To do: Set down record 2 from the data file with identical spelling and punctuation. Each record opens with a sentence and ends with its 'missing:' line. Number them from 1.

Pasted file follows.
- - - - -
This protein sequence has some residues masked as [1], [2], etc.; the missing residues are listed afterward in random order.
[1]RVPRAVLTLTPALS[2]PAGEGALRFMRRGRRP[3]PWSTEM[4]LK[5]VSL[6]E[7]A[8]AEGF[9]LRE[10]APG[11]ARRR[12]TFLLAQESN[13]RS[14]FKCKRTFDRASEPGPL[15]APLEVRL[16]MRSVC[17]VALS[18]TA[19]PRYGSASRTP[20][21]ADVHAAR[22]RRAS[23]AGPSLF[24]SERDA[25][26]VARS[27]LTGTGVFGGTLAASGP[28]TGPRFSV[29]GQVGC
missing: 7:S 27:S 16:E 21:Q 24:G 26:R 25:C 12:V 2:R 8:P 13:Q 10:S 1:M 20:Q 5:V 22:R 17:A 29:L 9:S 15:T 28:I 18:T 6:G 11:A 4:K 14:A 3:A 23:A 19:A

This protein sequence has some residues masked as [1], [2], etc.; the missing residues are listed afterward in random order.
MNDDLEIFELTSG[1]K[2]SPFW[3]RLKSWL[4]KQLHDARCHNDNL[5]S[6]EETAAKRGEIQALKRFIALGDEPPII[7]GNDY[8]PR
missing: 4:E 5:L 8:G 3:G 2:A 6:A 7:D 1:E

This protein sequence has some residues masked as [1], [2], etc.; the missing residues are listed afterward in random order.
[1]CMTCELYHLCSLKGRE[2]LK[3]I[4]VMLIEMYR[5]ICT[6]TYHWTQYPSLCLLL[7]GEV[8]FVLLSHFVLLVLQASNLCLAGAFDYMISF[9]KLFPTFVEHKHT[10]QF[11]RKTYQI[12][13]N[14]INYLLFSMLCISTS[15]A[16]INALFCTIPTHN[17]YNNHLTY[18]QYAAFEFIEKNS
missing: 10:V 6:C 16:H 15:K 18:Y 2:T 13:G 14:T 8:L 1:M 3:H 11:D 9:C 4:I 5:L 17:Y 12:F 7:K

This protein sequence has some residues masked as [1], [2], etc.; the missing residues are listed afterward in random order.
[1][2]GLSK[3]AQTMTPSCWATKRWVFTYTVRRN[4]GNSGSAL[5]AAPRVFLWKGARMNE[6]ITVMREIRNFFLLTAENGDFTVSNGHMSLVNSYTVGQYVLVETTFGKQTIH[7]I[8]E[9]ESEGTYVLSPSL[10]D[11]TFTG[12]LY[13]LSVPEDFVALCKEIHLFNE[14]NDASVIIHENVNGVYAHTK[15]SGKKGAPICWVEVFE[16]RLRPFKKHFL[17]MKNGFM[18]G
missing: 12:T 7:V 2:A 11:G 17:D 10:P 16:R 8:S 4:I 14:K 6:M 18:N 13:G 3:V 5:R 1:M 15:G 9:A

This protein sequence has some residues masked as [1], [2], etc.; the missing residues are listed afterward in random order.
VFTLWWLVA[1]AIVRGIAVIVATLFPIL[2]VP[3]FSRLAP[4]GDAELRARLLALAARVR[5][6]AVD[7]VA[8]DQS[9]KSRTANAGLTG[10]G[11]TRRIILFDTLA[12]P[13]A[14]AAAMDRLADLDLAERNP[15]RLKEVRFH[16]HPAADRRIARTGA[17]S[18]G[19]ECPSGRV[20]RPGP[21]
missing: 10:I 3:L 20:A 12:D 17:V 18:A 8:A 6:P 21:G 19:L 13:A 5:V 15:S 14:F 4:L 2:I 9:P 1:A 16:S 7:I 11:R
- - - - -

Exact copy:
This protein sequence has some residues masked as [1], [2], etc.; the missing residues are listed afterward in random order.
MNDDLEIFELTSG[1]K[2]SPFW[3]RLKSWL[4]KQLHDARCHNDNL[5]S[6]EETAAKRGEIQALKRFIALGDEPPII[7]GNDY[8]PR
missing: 4:E 5:L 8:G 3:G 2:A 6:A 7:D 1:E